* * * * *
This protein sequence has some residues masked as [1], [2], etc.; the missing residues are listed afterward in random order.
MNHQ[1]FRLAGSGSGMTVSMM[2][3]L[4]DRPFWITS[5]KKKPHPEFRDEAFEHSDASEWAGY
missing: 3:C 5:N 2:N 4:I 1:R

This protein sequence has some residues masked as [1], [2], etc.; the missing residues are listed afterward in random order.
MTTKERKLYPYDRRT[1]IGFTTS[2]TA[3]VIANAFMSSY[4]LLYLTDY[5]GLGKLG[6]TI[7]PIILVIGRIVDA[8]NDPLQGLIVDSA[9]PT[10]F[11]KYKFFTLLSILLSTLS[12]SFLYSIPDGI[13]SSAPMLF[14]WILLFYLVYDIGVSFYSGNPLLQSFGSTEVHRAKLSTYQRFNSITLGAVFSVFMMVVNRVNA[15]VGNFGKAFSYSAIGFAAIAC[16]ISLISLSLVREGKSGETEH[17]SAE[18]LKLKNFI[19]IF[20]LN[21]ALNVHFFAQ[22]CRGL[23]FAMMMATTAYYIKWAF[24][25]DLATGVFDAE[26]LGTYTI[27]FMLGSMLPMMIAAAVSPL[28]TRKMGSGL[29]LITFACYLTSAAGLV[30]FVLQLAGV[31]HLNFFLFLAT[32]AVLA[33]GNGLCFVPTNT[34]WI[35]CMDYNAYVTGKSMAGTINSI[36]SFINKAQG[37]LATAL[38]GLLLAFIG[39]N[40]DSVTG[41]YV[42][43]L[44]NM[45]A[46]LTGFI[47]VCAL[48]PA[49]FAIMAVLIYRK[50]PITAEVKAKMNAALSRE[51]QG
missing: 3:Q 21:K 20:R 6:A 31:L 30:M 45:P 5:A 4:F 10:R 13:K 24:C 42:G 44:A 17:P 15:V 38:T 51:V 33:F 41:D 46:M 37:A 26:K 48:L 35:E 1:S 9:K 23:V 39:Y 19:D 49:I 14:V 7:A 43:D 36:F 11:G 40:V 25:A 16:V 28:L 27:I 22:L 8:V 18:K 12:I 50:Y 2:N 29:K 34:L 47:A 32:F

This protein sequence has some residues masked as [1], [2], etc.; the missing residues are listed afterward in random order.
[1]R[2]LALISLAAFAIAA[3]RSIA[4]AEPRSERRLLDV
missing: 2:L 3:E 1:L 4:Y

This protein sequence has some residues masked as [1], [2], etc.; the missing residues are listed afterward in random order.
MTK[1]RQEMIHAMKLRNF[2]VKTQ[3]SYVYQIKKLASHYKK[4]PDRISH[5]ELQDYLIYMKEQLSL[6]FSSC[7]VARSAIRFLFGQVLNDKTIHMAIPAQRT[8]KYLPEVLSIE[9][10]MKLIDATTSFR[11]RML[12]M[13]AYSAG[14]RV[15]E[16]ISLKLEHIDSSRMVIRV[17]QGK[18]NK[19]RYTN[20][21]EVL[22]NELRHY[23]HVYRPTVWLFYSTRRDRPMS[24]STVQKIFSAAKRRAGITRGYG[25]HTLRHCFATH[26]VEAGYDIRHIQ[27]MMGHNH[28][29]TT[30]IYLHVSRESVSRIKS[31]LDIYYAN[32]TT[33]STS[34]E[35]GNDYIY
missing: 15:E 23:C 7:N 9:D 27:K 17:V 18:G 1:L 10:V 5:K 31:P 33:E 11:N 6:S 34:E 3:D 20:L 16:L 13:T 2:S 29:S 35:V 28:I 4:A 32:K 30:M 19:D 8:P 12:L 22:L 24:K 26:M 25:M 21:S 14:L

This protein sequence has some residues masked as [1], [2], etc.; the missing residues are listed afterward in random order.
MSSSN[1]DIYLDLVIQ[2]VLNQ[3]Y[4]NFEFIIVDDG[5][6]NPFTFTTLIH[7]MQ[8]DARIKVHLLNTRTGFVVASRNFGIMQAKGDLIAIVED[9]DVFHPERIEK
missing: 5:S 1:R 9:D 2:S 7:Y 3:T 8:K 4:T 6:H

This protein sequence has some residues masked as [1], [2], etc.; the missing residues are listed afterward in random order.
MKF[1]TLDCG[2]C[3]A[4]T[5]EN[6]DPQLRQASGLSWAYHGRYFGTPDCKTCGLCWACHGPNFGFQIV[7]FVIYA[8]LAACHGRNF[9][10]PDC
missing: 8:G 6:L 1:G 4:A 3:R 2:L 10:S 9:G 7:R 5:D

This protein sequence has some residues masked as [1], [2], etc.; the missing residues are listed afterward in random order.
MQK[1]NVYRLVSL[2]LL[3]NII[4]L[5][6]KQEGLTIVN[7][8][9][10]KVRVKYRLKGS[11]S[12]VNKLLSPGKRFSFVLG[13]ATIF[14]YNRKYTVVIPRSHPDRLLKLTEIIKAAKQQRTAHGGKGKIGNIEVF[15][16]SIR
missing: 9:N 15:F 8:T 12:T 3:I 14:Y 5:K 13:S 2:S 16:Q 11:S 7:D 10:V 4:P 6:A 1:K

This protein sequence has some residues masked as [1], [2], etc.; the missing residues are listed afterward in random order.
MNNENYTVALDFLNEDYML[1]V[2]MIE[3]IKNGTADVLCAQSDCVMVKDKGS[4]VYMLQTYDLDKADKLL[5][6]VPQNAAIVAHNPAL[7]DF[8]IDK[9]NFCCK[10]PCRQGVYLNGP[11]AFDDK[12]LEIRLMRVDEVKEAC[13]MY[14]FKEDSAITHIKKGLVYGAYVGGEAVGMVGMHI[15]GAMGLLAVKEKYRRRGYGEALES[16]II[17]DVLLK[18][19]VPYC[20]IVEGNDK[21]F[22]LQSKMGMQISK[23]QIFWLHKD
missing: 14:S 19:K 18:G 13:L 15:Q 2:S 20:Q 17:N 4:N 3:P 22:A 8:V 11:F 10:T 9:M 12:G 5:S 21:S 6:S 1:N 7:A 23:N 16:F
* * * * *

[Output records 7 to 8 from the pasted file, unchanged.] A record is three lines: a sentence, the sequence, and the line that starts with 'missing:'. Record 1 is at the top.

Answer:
This protein sequence has some residues masked as [1], [2], etc.; the missing residues are listed afterward in random order.
MQK[1]NVYRLVSL[2]LL[3]NII[4]L[5][6]KQEGLTIVN[7][8][9][10]KVRVKYRLKGS[11]S[12]VNKLLSPGKRFSFVLG[13]ATIF[14]YNRKYTVVIPRSHPDRLLKLTEIIKAAKQQRTAHGGKGKIGNIEVF[15][16]SIR
missing: 9:N 15:F 8:T 12:T 3:I 14:Y 5:K 13:S 2:S 16:Q 11:S 7:D 10:V 4:P 6:A 1:K

This protein sequence has some residues masked as [1], [2], etc.; the missing residues are listed afterward in random order.
MNNENYTVALDFLNEDYML[1]V[2]MIE[3]IKNGTADVLCAQSDCVMVKDKGS[4]VYMLQTYDLDKADKLL[5][6]VPQNAAIVAHNPAL[7]DF[8]IDK[9]NFCCK[10]PCRQGVYLNGP[11]AFDDK[12]LEIRLMRVDEVKEAC[13]MY[14]FKEDSAITHIKKGLVYGAYVGGEAVGMVGMHI[15]GAMGLLAVKEKYRRRGYGEALES[16]II[17]DVLLK[18][19]VPYC[20]IVEGNDK[21]F[22]LQSKMGMQISK[23]QIFWLHKD
missing: 14:S 19:K 18:G 13:L 15:Q 2:S 20:Q 17:N 4:N 3:P 22:A 8:V 11:F 10:T 9:M 12:G 5:S 21:S 6:S 1:N 7:A 23:N 16:F